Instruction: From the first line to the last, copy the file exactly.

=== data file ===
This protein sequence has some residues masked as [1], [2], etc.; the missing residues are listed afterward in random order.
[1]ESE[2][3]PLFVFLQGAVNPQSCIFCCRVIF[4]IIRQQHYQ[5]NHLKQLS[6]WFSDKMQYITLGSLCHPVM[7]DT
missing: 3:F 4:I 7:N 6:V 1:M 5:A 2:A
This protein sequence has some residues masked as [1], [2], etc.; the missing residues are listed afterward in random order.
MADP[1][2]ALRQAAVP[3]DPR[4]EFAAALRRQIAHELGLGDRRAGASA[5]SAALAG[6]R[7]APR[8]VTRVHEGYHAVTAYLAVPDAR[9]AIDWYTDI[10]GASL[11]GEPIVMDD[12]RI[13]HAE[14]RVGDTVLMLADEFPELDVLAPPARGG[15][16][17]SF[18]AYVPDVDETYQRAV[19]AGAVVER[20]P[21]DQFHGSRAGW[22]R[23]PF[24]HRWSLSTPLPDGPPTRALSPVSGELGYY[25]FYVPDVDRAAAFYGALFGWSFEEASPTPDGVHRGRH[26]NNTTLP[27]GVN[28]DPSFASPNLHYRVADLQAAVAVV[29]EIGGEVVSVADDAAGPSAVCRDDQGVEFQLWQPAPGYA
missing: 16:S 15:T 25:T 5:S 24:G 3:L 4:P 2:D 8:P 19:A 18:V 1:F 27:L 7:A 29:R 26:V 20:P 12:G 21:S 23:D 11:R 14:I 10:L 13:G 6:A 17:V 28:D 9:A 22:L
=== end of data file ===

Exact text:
This protein sequence has some residues masked as [1], [2], etc.; the missing residues are listed afterward in random order.
[1]ESE[2][3]PLFVFLQGAVNPQSCIFCCRVIF[4]IIRQQHYQ[5]NHLKQLS[6]WFSDKMQYITLGSLCHPVM[7]DT
missing: 3:F 4:I 7:N 6:V 1:M 5:A 2:A
This protein sequence has some residues masked as [1], [2], etc.; the missing residues are listed afterward in random order.
MADP[1][2]ALRQAAVP[3]DPR[4]EFAAALRRQIAHELGLGDRRAGASA[5]SAALAG[6]R[7]APR[8]VTRVHEGYHAVTAYLAVPDAR[9]AIDWYTDI[10]GASL[11]GEPIVMDD[12]RI[13]HAE[14]RVGDTVLMLADEFPELDVLAPPARGG[15][16][17]SF[18]AYVPDVDETYQRAV[19]AGAVVER[20]P[21]DQFHGSRAGW[22]R[23]PF[24]HRWSLSTPLPDGPPTRALSPVSGELGYY[25]FYVPDVDRAAAFYGALFGWSFEEASPTPDGVHRGRH[26]NNTTLP[27]GVN[28]DPSFASPNLHYRVADLQAAVAVV[29]EIGGEVVSVADDAAGPSAVCRDDQGVEFQLWQPAPGYA
missing: 16:S 15:T 25:T 5:S 24:G 3:L 4:P 2:D 8:P 19:A 18:V 1:F 27:L 7:A 29:R 26:V 20:P 12:G 21:S 23:D 11:R 14:I 10:L 13:G 6:A 17:V 28:D 9:A 22:L